The main conclusion Plato comes to in this extended analogy is the importance of balance. In a perfectly just society, we can deduce that there'd be no civil strife. (Right? Because if the society were plagued by civil strife, it would therefore not be perfectly just.) What sorts of considerations would ensure that there was no civil strife? If everyone had a job that (a) they were good at doing and (b) they enjoyed doing. The first condition means that the society benefits from the optimally-used talents of all its members, and the second condition means that no one is annoyed and resentful about what they have to do for a living. Is it likely that we’d be able to set that up? Of course not. But it’s nevertheless true, and the point again is the analogy. Plato means the constitution of the polity to be analogous to the constitution of one’s psyche. But while we may not be able to organize a society such that everyone is doing the function they’re best suited for, we can certainly choose, as individuals, to orient our own selves around this principle. What are the proper roles of each “part” of the person’s character? What “part” of the psyche should “be in charge”? Plato sees us as made of (broadly speaking) our appetitive nature, our emotions, and our rational faculties. Each has its proper role to play in a healthy psyche. What our rational faculties are best suited to do is to deliberate, to guide action. Emotions and appetites are only satisfied by their own object. What happens when I want conflicting things? Or when I want something short-term that detracts from my long-term well-being? The wants can’t settle that on their own. But reason can. Reason is the part that can consider various wants, rank them, and choose the course of action that’s most beneficial to me overall.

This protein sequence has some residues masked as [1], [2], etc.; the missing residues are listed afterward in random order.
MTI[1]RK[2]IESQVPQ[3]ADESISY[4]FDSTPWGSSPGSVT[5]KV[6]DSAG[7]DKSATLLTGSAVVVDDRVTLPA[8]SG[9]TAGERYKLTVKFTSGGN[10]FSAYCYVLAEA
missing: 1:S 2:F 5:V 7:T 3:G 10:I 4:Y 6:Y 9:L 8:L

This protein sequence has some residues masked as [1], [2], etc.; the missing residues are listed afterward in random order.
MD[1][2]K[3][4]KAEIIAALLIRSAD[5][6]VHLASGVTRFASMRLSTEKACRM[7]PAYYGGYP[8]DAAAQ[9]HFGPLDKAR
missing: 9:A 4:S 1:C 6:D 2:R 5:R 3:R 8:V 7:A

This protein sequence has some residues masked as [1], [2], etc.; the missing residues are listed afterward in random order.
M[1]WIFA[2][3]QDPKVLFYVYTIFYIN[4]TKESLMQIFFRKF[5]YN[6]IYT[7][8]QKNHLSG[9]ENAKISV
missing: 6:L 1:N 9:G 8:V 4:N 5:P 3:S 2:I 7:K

Isn’t it self-evidently silly to presume we could have a society run by perfectly wise and just philosopher-kings, the superficial critic asks. But it’s not at all silly to think an individual person could choose to be “governed” by reason, as opposed to being governed by one’s fears, hatreds, passions. These aspects of our psyche may have a role to play, but to be governed by one’s passions with no self-control is no kind of freedom. The “philosopher-king” is ultimately an allegory for rational self-control, for moderation of one’s passions towards the end of one’s long-term well-being. To balance short-term desires against long-term flourishing requires more than just the desires. It requires reason. Plato ends up describing the just city as one in which all the parts of the city function harmoniously, with the result being a city that is safe, peaceful, and prosperous. Justice is, for him, another word for the internal balance that brings this about. So, following the analogy, the just person has inner balance, isn’t “conflicted,” and has moderation of the passions. An immoderate person would be the one who is never satisfied with what they have accomplished, who works 80 hours a week but then feels guilty about missing the dance recital, who cuts corners for expediency but regrets it later. So if we want to have a happier life, we need to have our priorities straight. Cultivate justice and virtue, and let the material success flow from that, not the other way around. That’s why the unexamined life is not worth living.